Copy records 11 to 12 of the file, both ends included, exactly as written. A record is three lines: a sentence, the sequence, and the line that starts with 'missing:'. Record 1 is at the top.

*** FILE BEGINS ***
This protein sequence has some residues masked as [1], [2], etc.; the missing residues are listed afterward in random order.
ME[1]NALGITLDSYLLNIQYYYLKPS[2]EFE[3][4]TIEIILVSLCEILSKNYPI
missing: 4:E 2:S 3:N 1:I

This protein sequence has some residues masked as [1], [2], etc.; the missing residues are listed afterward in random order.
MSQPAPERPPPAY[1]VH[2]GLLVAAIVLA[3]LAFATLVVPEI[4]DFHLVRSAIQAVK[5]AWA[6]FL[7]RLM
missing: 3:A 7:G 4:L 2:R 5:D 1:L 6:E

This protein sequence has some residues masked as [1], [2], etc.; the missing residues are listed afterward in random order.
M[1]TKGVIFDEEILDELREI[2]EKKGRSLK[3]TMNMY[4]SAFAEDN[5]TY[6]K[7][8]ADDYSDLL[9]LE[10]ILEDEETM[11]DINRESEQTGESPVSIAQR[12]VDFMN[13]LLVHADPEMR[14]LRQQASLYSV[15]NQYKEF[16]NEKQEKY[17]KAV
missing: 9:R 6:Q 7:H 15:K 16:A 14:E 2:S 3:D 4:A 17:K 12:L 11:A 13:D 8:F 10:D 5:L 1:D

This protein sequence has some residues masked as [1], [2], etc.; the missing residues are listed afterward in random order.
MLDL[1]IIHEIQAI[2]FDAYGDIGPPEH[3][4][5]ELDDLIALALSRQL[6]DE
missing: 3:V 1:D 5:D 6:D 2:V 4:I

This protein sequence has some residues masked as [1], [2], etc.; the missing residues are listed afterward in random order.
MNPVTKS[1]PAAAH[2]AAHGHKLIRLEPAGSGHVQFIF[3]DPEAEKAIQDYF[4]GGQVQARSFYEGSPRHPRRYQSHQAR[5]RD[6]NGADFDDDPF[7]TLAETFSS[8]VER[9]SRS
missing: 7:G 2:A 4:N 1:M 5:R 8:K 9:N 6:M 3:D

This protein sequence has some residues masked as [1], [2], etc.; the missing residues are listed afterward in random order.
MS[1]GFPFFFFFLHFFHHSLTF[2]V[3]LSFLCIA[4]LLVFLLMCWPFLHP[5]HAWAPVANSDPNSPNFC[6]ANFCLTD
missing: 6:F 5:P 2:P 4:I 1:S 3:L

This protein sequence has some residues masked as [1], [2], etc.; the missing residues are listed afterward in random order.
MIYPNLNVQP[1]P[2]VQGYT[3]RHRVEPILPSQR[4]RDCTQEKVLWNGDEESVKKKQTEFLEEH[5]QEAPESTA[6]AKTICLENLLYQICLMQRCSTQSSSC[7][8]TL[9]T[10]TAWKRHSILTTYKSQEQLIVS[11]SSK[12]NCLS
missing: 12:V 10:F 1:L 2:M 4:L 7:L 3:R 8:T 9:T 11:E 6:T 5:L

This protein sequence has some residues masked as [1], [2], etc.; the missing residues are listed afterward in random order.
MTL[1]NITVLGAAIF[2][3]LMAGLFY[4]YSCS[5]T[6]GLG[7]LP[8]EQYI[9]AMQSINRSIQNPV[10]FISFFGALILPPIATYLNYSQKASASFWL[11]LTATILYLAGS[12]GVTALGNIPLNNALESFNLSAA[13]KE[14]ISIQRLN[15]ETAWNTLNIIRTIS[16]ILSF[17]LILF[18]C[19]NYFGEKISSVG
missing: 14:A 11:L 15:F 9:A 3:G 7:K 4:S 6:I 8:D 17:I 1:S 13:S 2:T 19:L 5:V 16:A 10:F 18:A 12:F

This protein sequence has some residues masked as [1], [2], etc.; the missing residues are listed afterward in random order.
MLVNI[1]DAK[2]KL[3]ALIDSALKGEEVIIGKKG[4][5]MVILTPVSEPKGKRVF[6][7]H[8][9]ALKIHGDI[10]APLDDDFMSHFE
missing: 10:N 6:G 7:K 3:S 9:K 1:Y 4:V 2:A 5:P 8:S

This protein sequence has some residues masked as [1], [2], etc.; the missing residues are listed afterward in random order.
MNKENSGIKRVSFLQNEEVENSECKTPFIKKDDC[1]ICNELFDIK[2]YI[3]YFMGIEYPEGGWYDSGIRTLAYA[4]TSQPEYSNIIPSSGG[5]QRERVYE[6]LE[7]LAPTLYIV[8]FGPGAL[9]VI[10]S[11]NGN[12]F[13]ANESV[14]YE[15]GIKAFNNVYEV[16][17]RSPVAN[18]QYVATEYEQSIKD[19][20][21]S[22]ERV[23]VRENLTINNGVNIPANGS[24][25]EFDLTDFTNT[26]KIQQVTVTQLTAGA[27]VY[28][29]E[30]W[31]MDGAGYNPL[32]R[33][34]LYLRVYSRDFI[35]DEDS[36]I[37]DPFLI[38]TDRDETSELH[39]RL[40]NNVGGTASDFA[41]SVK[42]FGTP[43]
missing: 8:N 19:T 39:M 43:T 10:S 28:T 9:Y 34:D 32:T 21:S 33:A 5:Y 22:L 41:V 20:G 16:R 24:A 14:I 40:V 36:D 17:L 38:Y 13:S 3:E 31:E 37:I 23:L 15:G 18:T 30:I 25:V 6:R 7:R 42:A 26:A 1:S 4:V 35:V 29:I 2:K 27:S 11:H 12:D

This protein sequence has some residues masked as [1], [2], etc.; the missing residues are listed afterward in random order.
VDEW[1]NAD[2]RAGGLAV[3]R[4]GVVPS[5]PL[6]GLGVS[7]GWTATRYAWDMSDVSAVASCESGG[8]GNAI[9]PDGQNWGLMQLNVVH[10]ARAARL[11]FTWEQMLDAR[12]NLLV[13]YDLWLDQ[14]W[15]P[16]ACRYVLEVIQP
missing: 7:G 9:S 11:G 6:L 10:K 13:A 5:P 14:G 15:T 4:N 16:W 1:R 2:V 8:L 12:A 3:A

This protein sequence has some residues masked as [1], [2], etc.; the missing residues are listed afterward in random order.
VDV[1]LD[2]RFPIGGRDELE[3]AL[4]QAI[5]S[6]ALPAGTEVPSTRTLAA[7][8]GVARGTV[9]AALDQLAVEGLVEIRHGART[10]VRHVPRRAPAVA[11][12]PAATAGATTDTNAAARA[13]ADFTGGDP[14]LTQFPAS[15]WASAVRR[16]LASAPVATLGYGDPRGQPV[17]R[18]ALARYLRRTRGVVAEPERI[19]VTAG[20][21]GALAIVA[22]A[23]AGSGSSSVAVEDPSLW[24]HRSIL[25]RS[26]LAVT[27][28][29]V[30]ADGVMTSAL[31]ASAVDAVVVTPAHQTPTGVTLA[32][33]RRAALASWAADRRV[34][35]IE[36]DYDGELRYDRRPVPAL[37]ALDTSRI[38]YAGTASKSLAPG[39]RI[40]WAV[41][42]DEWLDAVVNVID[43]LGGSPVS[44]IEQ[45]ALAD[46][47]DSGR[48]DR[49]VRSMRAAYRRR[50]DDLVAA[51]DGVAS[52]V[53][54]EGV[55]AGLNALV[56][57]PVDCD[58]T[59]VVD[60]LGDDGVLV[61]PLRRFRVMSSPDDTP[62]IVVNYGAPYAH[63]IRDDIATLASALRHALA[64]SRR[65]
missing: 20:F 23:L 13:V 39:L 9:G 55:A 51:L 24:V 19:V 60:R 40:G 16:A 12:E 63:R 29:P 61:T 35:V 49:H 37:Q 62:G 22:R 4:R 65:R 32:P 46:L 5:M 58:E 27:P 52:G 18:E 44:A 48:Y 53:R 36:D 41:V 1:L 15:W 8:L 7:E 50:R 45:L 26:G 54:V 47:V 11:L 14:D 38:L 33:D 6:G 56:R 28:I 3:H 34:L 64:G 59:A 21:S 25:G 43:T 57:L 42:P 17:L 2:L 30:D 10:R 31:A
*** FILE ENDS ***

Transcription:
This protein sequence has some residues masked as [1], [2], etc.; the missing residues are listed afterward in random order.
VDEW[1]NAD[2]RAGGLAV[3]R[4]GVVPS[5]PL[6]GLGVS[7]GWTATRYAWDMSDVSAVASCESGG[8]GNAI[9]PDGQNWGLMQLNVVH[10]ARAARL[11]FTWEQMLDAR[12]NLLV[13]YDLWLDQ[14]W[15]P[16]ACRYVLEVIQP
missing: 7:G 9:S 11:G 6:L 10:K 13:A 5:P 14:G 15:T 4:N 16:W 1:R 2:V 8:L 12:A 3:A

This protein sequence has some residues masked as [1], [2], etc.; the missing residues are listed afterward in random order.
VDV[1]LD[2]RFPIGGRDELE[3]AL[4]QAI[5]S[6]ALPAGTEVPSTRTLAA[7][8]GVARGTV[9]AALDQLAVEGLVEIRHGART[10]VRHVPRRAPAVA[11][12]PAATAGATTDTNAAARA[13]ADFTGGDP[14]LTQFPAS[15]WASAVRR[16]LASAPVATLGYGDPRGQPV[17]R[18]ALARYLRRTRGVVAEPERI[19]VTAG[20][21]GALAIVA[22]A[23]AGSGSSSVAVEDPSLW[24]HRSIL[25]RS[26]LAVT[27][28][29]V[30]ADGVMTSAL[31]ASAVDAVVVTPAHQTPTGVTLA[32][33]RRAALASWAADRRV[34][35]IE[36]DYDGELRYDRRPVPAL[37]ALDTSRI[38]YAGTASKSLAPG[39]RI[40]WAV[41][42]DEWLDAVVNVID[43]LGGSPVS[44]IEQ[45]ALAD[46][47]DSGR[48]DR[49]VRSMRAAYRRR[50]DDLVAA[51]DGVAS[52]V[53][54]EGV[55]AGLNALV[56][57]PVDCD[58]T[59]VVD[60]LGDDGVLV[61]PLRRFRVMSSPDDTP[62]IVVNYGAPYAH[63]IRDDIATLASALRHALA[64]SRR[65]
missing: 20:F 23:L 13:V 39:L 9:G 55:A 51:L 24:V 19:V 60:R 40:G 16:A 12:E 63:R 29:P 61:T 35:V 49:H 37:Q 62:G 22:R 4:R 65:R 32:P 46:L 5:M 58:E 27:P 52:G 18:E 44:A 48:Y 53:R 36:D 41:V 1:L 15:W 8:L 7:E 50:R 45:L 26:G 54:V 47:V 11:L 14:D 38:L 33:D 6:G 56:R 28:I 3:H 34:L 64:G 59:A 21:S 25:G 43:T 57:L 42:P 17:L 2:L 30:D 10:R 31:A